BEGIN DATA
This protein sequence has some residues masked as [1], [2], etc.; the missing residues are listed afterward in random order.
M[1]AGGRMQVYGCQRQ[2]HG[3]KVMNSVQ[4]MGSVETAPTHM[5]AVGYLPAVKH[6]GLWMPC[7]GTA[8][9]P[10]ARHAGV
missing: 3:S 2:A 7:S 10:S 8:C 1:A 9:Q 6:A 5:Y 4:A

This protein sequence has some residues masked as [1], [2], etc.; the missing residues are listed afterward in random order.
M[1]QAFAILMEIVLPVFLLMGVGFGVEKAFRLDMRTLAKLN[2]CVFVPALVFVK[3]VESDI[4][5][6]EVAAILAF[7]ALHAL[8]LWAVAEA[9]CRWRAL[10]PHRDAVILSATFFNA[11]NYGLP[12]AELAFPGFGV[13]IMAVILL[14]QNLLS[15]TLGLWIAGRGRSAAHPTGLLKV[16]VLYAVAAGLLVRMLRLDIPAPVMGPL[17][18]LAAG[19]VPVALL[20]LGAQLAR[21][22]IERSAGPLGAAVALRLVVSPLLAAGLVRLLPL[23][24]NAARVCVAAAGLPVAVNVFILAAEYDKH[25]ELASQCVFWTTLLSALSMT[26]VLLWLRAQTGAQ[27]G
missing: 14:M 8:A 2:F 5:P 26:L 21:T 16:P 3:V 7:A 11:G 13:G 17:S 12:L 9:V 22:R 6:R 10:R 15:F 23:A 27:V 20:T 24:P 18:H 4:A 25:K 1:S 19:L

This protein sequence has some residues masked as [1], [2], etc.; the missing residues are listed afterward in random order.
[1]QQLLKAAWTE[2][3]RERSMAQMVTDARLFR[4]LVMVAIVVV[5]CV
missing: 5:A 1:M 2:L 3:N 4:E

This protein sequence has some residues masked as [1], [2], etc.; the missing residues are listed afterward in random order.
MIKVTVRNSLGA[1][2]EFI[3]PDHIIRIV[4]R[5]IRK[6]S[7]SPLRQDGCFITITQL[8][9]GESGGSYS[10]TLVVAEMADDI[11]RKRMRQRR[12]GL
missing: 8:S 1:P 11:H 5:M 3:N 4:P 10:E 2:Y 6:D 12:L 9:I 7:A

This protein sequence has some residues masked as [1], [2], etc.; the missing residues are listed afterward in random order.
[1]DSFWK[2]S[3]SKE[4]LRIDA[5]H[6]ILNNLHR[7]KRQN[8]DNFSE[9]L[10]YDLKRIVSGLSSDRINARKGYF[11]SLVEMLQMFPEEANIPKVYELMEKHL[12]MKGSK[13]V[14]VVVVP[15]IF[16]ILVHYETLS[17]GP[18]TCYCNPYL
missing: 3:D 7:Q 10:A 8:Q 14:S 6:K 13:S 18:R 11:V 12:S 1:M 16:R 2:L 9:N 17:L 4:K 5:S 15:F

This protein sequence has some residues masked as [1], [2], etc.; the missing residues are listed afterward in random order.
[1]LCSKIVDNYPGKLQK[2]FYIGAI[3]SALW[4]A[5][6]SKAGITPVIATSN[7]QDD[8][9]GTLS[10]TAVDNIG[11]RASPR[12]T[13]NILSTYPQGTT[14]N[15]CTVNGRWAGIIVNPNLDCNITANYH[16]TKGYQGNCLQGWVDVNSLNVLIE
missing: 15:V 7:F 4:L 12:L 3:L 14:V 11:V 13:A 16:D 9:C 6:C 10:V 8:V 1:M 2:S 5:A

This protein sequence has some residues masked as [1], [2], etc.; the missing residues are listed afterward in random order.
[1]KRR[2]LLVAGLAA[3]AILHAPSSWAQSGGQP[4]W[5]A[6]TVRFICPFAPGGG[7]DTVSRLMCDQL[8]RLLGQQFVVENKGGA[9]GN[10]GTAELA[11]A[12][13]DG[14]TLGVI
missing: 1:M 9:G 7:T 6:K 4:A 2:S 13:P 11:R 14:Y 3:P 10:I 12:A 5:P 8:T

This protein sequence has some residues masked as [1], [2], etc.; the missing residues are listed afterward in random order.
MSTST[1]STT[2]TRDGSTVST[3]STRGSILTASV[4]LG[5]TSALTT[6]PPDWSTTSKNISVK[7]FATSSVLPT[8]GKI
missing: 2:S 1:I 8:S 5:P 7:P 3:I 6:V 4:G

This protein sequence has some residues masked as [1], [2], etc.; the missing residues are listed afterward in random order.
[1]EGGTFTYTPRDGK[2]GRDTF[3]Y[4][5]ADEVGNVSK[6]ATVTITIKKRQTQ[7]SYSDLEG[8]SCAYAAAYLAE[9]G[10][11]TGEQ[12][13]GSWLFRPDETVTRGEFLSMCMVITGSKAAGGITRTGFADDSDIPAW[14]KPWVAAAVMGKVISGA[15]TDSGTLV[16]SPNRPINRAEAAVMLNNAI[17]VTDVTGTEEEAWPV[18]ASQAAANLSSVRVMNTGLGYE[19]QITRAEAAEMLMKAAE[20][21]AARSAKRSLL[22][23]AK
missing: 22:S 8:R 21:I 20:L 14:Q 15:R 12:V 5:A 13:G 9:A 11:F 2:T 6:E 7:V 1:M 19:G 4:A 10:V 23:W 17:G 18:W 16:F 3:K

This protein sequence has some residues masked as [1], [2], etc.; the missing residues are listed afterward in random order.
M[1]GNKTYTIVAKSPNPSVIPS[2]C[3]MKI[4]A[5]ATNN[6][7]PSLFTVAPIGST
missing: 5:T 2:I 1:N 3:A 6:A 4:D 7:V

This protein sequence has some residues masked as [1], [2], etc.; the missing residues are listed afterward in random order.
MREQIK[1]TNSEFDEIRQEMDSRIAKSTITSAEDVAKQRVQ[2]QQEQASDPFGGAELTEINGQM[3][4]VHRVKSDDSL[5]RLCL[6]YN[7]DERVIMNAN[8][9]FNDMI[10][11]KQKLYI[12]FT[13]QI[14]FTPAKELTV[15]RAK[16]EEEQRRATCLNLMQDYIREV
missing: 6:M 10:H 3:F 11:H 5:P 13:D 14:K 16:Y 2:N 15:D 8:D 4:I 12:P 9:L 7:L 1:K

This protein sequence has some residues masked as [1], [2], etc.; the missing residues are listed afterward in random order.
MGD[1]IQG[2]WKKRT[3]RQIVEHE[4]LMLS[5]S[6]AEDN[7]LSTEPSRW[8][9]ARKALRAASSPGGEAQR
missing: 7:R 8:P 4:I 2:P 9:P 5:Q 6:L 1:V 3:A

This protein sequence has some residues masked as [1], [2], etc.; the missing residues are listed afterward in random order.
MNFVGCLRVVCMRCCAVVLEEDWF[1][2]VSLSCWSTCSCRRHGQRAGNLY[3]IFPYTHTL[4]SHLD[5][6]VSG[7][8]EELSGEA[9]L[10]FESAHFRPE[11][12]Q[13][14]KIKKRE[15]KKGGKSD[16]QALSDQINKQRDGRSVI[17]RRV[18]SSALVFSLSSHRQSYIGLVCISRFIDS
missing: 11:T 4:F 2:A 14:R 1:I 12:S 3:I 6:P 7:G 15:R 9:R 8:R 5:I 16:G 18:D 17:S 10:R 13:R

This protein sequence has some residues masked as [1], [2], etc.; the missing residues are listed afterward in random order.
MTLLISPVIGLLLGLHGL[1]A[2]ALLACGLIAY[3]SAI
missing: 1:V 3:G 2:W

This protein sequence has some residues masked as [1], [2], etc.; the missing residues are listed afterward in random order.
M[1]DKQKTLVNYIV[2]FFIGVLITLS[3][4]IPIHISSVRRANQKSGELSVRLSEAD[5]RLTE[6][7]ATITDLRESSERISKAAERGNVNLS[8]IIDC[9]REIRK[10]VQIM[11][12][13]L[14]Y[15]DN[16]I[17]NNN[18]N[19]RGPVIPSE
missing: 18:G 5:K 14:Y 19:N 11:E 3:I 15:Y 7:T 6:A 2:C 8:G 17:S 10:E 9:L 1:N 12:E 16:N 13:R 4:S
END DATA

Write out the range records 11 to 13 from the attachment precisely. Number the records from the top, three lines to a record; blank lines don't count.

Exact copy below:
This protein sequence has some residues masked as [1], [2], etc.; the missing residues are listed afterward in random order.
MREQIK[1]TNSEFDEIRQEMDSRIAKSTITSAEDVAKQRVQ[2]QQEQASDPFGGAELTEINGQM[3][4]VHRVKSDDSL[5]RLCL[6]YN[7]DERVIMNAN[8][9]FNDMI[10][11]KQKLYI[12]FT[13]QI[14]FTPAKELTV[15]RAK[16]EEEQRRATCLNLMQDYIREV
missing: 6:M 10:H 3:F 11:H 5:P 13:D 14:K 16:Y 2:N 15:D 8:D 4:I 12:P 9:L 7:L 1:K

This protein sequence has some residues masked as [1], [2], etc.; the missing residues are listed afterward in random order.
MGD[1]IQG[2]WKKRT[3]RQIVEHE[4]LMLS[5]S[6]AEDN[7]LSTEPSRW[8][9]ARKALRAASSPGGEAQR
missing: 7:R 8:P 4:I 2:P 9:P 5:Q 6:L 1:V 3:A

This protein sequence has some residues masked as [1], [2], etc.; the missing residues are listed afterward in random order.
MNFVGCLRVVCMRCCAVVLEEDWF[1][2]VSLSCWSTCSCRRHGQRAGNLY[3]IFPYTHTL[4]SHLD[5][6]VSG[7][8]EELSGEA[9]L[10]FESAHFRPE[11][12]Q[13][14]KIKKRE[15]KKGGKSD[16]QALSDQINKQRDGRSVI[17]RRV[18]SSALVFSLSSHRQSYIGLVCISRFIDS
missing: 11:T 4:F 2:A 14:R 1:I 12:S 3:I 6:P 7:G 15:R 9:R 8:R 5:I 16:G 18:D 17:S 10:R 13:R